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But Motorola has had some problems with its cell phone business lately. Its camera phones are coming to the market late and competitors such as Samsung, Siemens and LG are gaining ground.

Sooooo, how cool would it be if Motorola bought Apple so that Apple could completely revamp the cell phone business?

Consumers, even non-Mac users, love Apple's iPod. Imagine what Apple could do if it had the chance to design phones?

Motorola also has a struggling division that makes cable set-top boxes. Now think of Motorola being able to sell a box with a TiVo-like device developed by Apple and suddenly that division's prospects seem a bit brighter.

Michael Cohen, director of research for Pacific American Securities, said that this scenario is highly unlikely but not implausible. "I can't think of any reason why they couldn't do a deal since they have no overlap."

Here are some quick thoughts on two other deals I'd like to see.

Texas Instruments buying AMD AMD, which now boasts a technological edge over Intel with its 64-bit Athlon chip for desktops, would benefit in its fight against Intel if it was part of a stronger organization that could afford to spend more on marketing and R&D (i.e. one that wasn't bleeding red ink).

And for TI (TXN: Research, Estimates), buying AMD (AMD: Research, Estimates) could give it a strong foothold in the microprocessor market for PCs , which still seems healthy thanks to a surge in laptop computer sales.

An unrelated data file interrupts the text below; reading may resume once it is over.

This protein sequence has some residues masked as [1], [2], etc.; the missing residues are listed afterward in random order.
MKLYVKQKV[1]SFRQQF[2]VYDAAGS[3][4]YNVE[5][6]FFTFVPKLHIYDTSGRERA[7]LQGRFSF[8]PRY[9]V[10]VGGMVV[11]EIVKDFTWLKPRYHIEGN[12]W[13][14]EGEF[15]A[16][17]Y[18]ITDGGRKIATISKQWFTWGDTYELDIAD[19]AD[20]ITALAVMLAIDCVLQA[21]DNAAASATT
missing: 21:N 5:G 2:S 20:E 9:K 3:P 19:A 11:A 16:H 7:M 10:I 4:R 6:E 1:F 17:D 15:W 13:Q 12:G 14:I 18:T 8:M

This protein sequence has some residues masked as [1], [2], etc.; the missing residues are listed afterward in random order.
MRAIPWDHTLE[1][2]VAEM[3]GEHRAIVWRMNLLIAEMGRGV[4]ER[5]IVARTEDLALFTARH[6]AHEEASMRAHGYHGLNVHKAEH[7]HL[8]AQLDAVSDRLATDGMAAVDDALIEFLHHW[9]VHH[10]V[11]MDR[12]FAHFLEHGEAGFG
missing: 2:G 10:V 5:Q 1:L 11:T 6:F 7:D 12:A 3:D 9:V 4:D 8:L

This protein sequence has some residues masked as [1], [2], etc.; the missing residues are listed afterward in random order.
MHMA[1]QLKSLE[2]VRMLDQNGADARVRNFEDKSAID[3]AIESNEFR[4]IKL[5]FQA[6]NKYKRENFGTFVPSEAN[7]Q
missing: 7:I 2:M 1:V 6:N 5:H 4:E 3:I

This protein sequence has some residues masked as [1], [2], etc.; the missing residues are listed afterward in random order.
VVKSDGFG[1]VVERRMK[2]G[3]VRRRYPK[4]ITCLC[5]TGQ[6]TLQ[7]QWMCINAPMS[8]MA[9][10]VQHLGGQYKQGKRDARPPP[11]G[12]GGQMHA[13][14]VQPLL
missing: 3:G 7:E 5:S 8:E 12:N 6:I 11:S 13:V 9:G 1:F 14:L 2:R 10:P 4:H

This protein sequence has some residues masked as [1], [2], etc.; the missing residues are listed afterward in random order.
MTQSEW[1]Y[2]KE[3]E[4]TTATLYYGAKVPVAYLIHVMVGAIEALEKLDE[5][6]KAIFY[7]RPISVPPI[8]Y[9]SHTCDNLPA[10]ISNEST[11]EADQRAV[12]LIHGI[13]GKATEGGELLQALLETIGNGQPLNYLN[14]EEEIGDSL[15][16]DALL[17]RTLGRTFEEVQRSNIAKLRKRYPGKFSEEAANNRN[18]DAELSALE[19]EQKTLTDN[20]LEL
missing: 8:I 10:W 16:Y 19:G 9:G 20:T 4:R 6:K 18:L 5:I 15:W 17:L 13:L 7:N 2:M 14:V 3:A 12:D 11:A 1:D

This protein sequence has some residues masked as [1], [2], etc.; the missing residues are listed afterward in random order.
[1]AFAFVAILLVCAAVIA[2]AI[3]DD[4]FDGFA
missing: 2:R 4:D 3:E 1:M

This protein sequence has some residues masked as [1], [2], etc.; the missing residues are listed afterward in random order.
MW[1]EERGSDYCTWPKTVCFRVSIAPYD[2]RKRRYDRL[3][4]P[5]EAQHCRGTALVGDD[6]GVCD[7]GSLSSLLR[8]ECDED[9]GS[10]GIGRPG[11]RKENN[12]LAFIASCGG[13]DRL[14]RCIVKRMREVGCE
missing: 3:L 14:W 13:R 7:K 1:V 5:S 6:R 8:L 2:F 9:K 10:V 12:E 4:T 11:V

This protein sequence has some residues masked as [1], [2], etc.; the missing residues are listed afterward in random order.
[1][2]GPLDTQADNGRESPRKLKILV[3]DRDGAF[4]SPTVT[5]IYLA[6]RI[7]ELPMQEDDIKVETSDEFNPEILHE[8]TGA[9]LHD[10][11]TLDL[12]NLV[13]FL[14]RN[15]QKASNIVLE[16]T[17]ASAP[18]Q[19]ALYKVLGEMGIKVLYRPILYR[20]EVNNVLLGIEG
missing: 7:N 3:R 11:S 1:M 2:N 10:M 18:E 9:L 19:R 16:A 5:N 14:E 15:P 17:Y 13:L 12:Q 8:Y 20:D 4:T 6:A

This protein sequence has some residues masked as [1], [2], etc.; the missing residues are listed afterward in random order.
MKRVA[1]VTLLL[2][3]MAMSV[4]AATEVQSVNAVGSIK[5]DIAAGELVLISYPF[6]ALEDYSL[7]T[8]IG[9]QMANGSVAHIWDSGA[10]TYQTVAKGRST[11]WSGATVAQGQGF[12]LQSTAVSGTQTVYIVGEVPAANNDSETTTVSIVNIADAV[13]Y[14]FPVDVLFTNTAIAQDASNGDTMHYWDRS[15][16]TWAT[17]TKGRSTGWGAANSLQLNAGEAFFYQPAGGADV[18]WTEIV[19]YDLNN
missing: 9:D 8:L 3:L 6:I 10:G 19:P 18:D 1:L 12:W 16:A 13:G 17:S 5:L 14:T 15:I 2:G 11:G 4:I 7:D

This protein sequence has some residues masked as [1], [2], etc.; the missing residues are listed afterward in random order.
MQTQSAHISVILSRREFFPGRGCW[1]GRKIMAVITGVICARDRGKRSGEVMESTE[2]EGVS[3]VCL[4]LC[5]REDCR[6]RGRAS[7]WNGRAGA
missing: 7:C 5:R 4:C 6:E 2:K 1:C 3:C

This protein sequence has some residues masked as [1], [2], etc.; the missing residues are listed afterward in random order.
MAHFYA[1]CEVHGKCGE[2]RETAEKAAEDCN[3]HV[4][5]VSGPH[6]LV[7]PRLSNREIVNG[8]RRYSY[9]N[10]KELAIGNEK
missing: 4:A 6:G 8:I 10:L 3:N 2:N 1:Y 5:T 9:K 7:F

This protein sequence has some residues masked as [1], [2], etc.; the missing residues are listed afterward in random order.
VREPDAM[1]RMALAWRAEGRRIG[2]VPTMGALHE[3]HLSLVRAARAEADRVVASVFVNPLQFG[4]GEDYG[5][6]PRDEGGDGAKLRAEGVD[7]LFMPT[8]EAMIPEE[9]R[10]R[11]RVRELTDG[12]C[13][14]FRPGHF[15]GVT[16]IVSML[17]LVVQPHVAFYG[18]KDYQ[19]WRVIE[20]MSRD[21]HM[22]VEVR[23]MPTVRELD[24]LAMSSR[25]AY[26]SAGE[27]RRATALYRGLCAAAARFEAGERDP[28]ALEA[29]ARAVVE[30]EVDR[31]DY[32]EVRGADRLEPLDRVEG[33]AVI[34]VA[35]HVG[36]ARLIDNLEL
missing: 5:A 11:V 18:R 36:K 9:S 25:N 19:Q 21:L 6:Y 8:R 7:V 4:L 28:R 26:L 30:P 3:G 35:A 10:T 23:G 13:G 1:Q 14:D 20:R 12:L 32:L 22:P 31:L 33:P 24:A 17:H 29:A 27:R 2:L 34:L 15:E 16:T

Microsoft buying Siebel Systems Microsoft (MSFT: Research, Estimates) could afford to buy just about anything with its $51.6 billion in cash.

But its best move would probably be to continue bolstering its corporate software business. Scooping up Siebel (SEBL: Research, Estimates) could give it a bigger presence in the hot customer relationship management software (CRM) market for larger business customers and strengthen its position against the likes of SAP (SAP: Research, Estimates), Oracle (ORCL: Research, Estimates) and IBM (IBM: Research, Estimates).

Rutledge and Cohen have some merger thoughts of their own too. Rutledge said that it could make sense for chip equipment firms Novellus Systems (NVLS: Research, Estimates) and Lam Research (LRCX: Research, Estimates) to combine in order to more effectively compete against industry leader Applied Materials (AMAT: Research, Estimates).

And Cohen said that HP (HPQ: Research, Estimates), which has mentioned that it is interested in pursuing software acquisitions, should target infrastructure software firm BEA Systems (BEAS: Research, Estimates), which has also been mentioned as a possible target for Oracle.

Anyway, here's hoping for some more exciting deals to write about in 2004.


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Market indexes are shown in real time, except for the DJIA, which is delayed by two minutes. All times are ET. Disclaimer Morningstar: © 2014 Morningstar, Inc. All Rights Reserved. Disclaimer The Dow Jones IndexesSM are proprietary to and distributed by Dow Jones & Company, Inc. and have been licensed for use. All content of the Dow Jones IndexesSM © 2014 is proprietary to Dow Jones & Company, Inc. Chicago Mercantile Association. The market data is the property of Chicago Mercantile Exchange Inc. and its licensors. All rights reserved. FactSet Research Systems Inc. 2014. All rights reserved. Most stock quote data provided by BATS.